What are management accounts and how should Small Businesses use them?

No, we're not going to tell you how to run your business, but we are going to discuss how financial data can help you make sound business decisions.

Do the words Profit & Loss report (P&L), Balance sheet, Budget, Forecast and Key Performance Indicators boggle your brain? Do you only look at your financial data when forced to by your accountant after the year end? Do you make important decisions without even considering the financial position of your business? Well stop!

Knowing how your business is performing throughout the year is extremely important, and this is where management accounts come in.

What are management accounts?

Management accounts is the blanket term used for a pack of financial information, provided regularly to you about your business. Usually these consist of at least a P&L and Balance sheet and are provided monthly or quarterly. However frequently they're prepared, the key is to receive them as quickly as possible after the end of the period to ensure that you are reviewing recent data.

What can be included in management accounts?

Profit & Loss account

This is a document which shows the performance of your business over a period of time. It summarises income, cost of sales and overheads and shows whether the company is profitable. Figures can be compared against previous periods or a budget.

Balance Sheet

This is a document which shows the position of your business at a point in time. It shows whether the company has more assets than liabilities on that date. If the net assets (assets less liabilities) are negative, you may have a problem and should speak to a good accountant as soon as you can.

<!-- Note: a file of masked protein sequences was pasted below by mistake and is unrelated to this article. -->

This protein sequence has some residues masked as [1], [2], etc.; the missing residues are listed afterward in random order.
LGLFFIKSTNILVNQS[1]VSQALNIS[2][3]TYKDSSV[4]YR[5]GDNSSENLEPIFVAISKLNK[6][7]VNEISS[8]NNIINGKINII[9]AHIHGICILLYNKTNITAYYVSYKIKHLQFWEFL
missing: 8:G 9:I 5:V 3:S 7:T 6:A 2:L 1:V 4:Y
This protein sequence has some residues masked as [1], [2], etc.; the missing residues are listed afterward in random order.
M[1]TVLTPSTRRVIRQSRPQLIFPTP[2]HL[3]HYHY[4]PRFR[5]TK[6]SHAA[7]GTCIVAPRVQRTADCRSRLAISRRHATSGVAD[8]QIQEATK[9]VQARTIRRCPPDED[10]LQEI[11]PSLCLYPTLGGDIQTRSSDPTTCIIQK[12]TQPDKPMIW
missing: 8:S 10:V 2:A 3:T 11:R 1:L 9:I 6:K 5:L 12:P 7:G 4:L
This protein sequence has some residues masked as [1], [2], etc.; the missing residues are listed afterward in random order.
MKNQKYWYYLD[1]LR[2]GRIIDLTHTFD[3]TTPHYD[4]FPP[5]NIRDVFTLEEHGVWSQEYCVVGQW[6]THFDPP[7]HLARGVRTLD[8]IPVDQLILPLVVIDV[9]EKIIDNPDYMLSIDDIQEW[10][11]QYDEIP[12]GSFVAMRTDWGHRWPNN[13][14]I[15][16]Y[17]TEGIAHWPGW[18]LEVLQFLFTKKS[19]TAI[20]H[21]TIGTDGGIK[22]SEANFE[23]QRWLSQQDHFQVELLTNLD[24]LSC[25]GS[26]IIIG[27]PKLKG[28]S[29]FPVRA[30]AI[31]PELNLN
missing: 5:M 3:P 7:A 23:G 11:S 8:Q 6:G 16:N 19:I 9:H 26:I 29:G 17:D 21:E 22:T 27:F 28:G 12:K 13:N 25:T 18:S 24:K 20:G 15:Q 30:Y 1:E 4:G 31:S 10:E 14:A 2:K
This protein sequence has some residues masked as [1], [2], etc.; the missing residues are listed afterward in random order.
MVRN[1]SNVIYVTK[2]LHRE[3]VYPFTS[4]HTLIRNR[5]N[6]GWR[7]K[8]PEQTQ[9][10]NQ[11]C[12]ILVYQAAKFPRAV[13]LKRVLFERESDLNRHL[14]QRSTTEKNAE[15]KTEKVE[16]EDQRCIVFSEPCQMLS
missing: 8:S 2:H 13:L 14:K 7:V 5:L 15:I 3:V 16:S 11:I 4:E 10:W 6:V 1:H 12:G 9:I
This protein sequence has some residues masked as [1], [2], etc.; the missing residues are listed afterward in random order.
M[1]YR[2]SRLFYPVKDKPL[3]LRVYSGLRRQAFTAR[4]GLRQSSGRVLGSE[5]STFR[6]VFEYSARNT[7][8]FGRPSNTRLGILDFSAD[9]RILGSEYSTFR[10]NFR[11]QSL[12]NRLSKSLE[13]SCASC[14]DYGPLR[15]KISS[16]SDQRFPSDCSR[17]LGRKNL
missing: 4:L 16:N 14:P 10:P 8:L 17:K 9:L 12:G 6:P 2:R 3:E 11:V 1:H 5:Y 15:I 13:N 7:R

This is a summary of the cash movements over a period of time. It will show how money has been received and spent and will detail the overall change in bank balance.

Cashflow forecast

This is a best guess at what will happen to your cash over the next x number of months. It incorporates the actual position of the business at a point in time, and a budget of what is expected to happen in the future. The benefit of this report is that it highlights any issues the business may have with cashflow (or maybe where there is surplus cash which could be invested).

Graphs, formulae and commentary

Don't panic if the thought of all these numbers makes you want to bury your head in the sand. A good set of management accounts should cater to your specific needs. If you take in visual information best, the accounts should include graphs. Maybe you prefer to read a commentary, or get your head around formulae, then your accounts should incorporate these as well.

Don't forget that the main point of a set of management accounts is for them to be useful to you, the user.

Why use management accounts?

Firstly, management accounts help to give you that peace of mind that the business you're working so hard on is flourishing. Or the alternative, they highlight issues on a timely basis allowing you to ensure that decisions are made to keep the business afloat before it's too late.

Maybe you need to buy a new machine or fancy withdrawing an extra lump sum for that holiday of a life time. Having enough cash in the business account doesn't mean that it's the right decision to make. Management accounts allow you to work out whether you can afford that large cash outlay, whatever it's needed for.

Is funding required to progress the business to the next level, then you'll most likely need management accounts to obtain this.

There are a whole range of reasons that management accounts are useful. But the main reason is to keep you, the business owner, informed on a regular basis, so that you can do what's best for your business.

Want to know more?

Here at Lodestar we use Xero in conjunction with other Xero apps to prepare management accounts that work for your business. Get in touch with us to discuss how management accounts could benefit your business, giving you the visibility you need to make the right decisions for growth.